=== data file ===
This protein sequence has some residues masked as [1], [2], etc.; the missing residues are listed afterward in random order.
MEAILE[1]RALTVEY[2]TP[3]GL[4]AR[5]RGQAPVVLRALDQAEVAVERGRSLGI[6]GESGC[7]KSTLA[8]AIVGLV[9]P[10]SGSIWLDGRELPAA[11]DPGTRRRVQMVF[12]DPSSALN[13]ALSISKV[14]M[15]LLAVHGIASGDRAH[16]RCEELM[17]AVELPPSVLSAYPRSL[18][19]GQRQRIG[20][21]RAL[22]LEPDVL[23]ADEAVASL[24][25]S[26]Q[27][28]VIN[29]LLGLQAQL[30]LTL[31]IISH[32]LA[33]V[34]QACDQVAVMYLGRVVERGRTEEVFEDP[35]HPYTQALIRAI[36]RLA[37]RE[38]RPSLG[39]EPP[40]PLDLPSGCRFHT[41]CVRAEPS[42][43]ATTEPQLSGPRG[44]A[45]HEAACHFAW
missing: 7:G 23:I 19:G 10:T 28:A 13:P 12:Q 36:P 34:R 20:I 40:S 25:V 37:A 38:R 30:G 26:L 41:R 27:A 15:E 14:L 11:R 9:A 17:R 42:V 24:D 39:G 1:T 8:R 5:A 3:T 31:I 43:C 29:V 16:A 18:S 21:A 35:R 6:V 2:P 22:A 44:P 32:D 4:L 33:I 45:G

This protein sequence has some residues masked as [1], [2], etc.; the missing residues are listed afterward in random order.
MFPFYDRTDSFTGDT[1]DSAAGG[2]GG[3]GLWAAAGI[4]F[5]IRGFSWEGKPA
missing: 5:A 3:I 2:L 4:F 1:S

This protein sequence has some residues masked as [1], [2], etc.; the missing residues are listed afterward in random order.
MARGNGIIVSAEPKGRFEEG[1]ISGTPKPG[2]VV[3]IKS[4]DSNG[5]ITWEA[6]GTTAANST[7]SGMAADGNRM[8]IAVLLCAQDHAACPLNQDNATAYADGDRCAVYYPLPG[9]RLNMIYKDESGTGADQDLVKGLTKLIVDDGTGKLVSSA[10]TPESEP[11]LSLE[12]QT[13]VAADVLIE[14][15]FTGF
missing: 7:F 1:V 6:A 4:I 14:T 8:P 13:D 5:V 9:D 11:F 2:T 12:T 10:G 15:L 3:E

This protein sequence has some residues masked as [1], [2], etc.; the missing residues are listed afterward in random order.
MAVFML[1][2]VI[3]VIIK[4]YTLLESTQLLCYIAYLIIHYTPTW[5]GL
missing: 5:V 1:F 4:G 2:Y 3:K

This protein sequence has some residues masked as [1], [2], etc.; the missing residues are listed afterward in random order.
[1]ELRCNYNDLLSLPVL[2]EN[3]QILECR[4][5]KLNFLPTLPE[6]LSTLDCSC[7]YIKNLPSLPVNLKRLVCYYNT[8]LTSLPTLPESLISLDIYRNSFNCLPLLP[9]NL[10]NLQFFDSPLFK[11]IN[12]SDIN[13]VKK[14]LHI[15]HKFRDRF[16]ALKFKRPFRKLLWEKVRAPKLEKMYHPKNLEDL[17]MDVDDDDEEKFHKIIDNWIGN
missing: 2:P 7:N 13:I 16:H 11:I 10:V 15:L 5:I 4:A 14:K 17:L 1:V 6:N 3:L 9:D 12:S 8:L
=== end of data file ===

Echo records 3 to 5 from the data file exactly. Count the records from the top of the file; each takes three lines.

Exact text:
This protein sequence has some residues masked as [1], [2], etc.; the missing residues are listed afterward in random order.
MARGNGIIVSAEPKGRFEEG[1]ISGTPKPG[2]VV[3]IKS[4]DSNG[5]ITWEA[6]GTTAANST[7]SGMAADGNRM[8]IAVLLCAQDHAACPLNQDNATAYADGDRCAVYYPLPG[9]RLNMIYKDESGTGADQDLVKGLTKLIVDDGTGKLVSSA[10]TPESEP[11]LSLE[12]QT[13]VAADVLIE[14][15]FTGF
missing: 7:F 1:V 6:A 4:I 14:T 8:P 13:D 5:V 9:D 11:F 2:T 12:T 10:G 15:L 3:E

This protein sequence has some residues masked as [1], [2], etc.; the missing residues are listed afterward in random order.
MAVFML[1][2]VI[3]VIIK[4]YTLLESTQLLCYIAYLIIHYTPTW[5]GL
missing: 5:V 1:F 4:G 2:Y 3:K

This protein sequence has some residues masked as [1], [2], etc.; the missing residues are listed afterward in random order.
[1]ELRCNYNDLLSLPVL[2]EN[3]QILECR[4][5]KLNFLPTLPE[6]LSTLDCSC[7]YIKNLPSLPVNLKRLVCYYNT[8]LTSLPTLPESLISLDIYRNSFNCLPLLP[9]NL[10]NLQFFDSPLFK[11]IN[12]SDIN[13]VKK[14]LHI[15]HKFRDRF[16]ALKFKRPFRKLLWEKVRAPKLEKMYHPKNLEDL[17]MDVDDDDEEKFHKIIDNWIGN
missing: 2:P 7:N 13:I 16:H 11:I 10:V 15:L 5:I 4:A 14:K 17:L 1:V 6:N 3:L 9:D 12:S 8:L